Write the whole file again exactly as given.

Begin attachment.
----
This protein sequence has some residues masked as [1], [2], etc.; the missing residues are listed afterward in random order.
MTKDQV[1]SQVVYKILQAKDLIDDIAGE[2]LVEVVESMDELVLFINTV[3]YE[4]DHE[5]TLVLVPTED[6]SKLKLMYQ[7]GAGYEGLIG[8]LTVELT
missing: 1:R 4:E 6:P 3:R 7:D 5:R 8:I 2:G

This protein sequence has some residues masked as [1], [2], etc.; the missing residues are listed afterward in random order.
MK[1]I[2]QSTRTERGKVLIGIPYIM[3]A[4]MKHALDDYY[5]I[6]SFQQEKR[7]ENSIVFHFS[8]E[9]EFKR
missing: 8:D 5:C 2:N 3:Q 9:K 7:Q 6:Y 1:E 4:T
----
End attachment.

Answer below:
This protein sequence has some residues masked as [1], [2], etc.; the missing residues are listed afterward in random order.
MTKDQV[1]SQVVYKILQAKDLIDDIAGE[2]LVEVVESMDELVLFINTV[3]YE[4]DHE[5]TLVLVPTED[6]SKLKLMYQ[7]GAGYEGLIG[8]LTVELT
missing: 1:R 4:E 6:P 3:R 7:D 5:R 8:I 2:G

This protein sequence has some residues masked as [1], [2], etc.; the missing residues are listed afterward in random order.
MK[1]I[2]QSTRTERGKVLIGIPYIM[3]A[4]MKHALDDYY[5]I[6]SFQQEKR[7]ENSIVFHFS[8]E[9]EFKR
missing: 8:D 5:C 2:N 3:Q 9:K 7:Q 6:Y 1:E 4:T